Search engines still have difficulty understanding images on your Web site, but as Google’s Matt Cutts explains, you can help them out by using an alt-tag.
The alt-tag is attached to an image; you often see it as the yellow box that pops up as you roll over an image. The original purpose of the alt-tag was to help the visually impaired better understand your Web site. It was then used as a place for Web site owners to cram as many keywords as possible in the hopes of ranking higher for a desired search term.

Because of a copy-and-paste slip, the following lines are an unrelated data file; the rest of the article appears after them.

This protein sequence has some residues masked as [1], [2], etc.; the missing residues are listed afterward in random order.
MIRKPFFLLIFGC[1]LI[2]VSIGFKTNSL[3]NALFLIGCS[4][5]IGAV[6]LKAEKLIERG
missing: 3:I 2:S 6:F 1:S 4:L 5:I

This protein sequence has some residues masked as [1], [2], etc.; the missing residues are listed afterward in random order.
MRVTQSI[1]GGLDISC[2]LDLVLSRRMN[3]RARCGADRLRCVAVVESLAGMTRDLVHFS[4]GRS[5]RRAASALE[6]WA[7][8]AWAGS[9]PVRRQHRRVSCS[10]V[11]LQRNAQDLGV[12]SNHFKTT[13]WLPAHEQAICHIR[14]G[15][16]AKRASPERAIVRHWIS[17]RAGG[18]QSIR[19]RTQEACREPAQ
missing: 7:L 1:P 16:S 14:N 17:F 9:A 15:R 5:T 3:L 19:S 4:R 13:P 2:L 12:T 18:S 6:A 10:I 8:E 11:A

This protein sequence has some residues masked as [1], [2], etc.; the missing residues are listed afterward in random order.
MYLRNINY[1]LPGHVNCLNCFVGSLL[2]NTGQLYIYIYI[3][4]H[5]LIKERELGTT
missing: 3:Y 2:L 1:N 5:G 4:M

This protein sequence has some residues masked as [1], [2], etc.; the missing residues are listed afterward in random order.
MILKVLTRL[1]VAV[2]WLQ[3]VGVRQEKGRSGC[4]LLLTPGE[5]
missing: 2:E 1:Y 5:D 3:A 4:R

As search engines matured, however, meta-data (the information not readily seen by the human visitor) was discounted in favor of the information they could see, such as titles, headers and body copy.
Then came universal search. Now, when you do a search at Google you may get more than just 10 text links, you may also see images and videos embedded in your results. Because of this reason, alt-tags and image optimization are getting a closer look.
In the video below, also available at the Google Webmaster blog post “Use Alt Attributes Smartly,” Matt explains more about the alt-tag and how Google wants you to use it.
As Google commands, we obey….